WILL I PAY LESS? Two factors could help drive down the premiums for those who are insured. In the short-term, if reform manages to cover most of the uninsured, that should greatly reduce the amount of charity care delivered by hospitals and eliminate the need for the hospitals to shift such costs to patients who have private insurance. One oft-cited study estimates that cost-shifting to cover care for the uninsured adds about $1,000 to a family’s annual insurance premiums; other experts think it may be a few hundred dollars. In theory, eliminating most charity care should help hold down or even reduce the premiums charged for private insurance. When, if ever, that might happen is unclear. In the long run, if reform efforts slow the growth of health care costs, then the increase in insurance costs should ease as well. And if the new health insurance exchanges — and possibly a new public plan — inject more competition into markets that are often dominated by one or two big private insurance companies, that, too, could help bring down premiums. But these are big question marks, and the effects seem distant.
This is actually the big question. Under Obama’s reformations, will you pay less for health insurance than what you can purchase it today? It does not seem likely for the following reasons:
- Mandated coverage for an agreed upon set of basic visits and preventive measures. This injects insurance companies into, by law, mandating that your insurance company pays for the equivalent of oil changes. If your auto insurance was required to cover routine maintenance, your premiums would go up.
- Community ratings. The feds would mandate that insurance companies cannot deny anyone for age or pre-existing conditions. There are a few states in the country with this state regulation. One of them is NY. NY has one of the highest average premium rates in the country. See this report for the average costs. But those states with mandated coverage for basic visits and community ratings have the highest cost.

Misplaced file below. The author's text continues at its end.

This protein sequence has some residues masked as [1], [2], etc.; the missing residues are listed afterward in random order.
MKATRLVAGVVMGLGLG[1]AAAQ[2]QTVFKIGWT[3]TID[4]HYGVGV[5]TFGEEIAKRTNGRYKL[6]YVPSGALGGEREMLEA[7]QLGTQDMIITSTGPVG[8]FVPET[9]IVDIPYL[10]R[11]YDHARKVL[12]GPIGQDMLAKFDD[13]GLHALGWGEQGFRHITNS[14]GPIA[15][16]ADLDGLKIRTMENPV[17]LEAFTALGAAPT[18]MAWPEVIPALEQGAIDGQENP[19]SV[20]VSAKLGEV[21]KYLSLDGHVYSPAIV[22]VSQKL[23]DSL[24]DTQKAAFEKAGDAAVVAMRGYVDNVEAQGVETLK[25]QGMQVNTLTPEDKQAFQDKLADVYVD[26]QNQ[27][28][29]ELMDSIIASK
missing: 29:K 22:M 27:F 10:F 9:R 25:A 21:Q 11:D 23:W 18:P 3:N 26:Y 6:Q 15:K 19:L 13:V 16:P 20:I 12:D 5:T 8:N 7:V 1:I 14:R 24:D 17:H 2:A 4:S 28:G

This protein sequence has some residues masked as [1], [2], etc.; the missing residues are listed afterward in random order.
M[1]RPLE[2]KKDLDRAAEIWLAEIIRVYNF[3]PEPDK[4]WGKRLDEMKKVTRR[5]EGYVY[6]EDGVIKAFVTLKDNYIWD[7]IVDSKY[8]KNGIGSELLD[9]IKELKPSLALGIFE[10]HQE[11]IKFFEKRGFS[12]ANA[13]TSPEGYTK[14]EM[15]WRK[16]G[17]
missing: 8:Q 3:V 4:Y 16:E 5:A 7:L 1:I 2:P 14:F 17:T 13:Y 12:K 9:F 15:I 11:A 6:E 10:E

- Health insurance premiums have doubled in the last 8 years. They are going to rise even higher in the next 8 years. This means that in 2017, the average premium will consume about 40% of your pre-tax income (shared between you and your employer, but the trend is to dump the majority of these costs off on you).
These reforms mandate insurance with premiums that will not decrease and will cost you double what you’re paying today 8 years from now. The least expensive plans will cost significantly more in your state due to the community ratings and mandated basic visits and preventive services. These reformations essentially outlaw high deductible plans as we know them today. Combined with the fact that only 5% of doctors are choosing primary care means that in just a few years, our physician workforce will be about 85% specialists rather than primary care doctors. You won’t be able to find a primary care doctor that’s taking new patients. So all care will be delivered by specialists who command higher prices for basic visits, therefore, your premiums will increase even further.
The reformations include a few billion dollars for pilot projects exploring ways to rein in doctors’ orders. Meanwhile we’ll all be mandated to purchase healthcare that costs twice as much as it should because the federal government cannot control our physician’s culture of practicing quantity medicine. These reformations also place more regulation on the practice of medicine making the lives of physicians even more of a headache. I think you’ll see doctors dropping out of these plans at record rates and becoming even more siloed as more and more docs become independent practitioners writing on paper.
I absolutely hate being so negative. I do have hope. But I don’t have hope that these reformation are anywhere near the direction we should go.
My suggestion is to invest hundreds of billions of dollars in startup companies that are designed from the ground up in totally new ways to deliver healthcare as a carefully constructed, Toyota-lean efficient process for half as much and twice the quality using doctors, mid-level practitioners, and technology to deliver healthcare and measure its results. The federal government needs to give these startups the freedom to fail or to wildly succeed. And these programs cannot be started by the established players. They must be large initiatives with large groups of doctors and patients delivering and receiving healthcare in a measurable environment.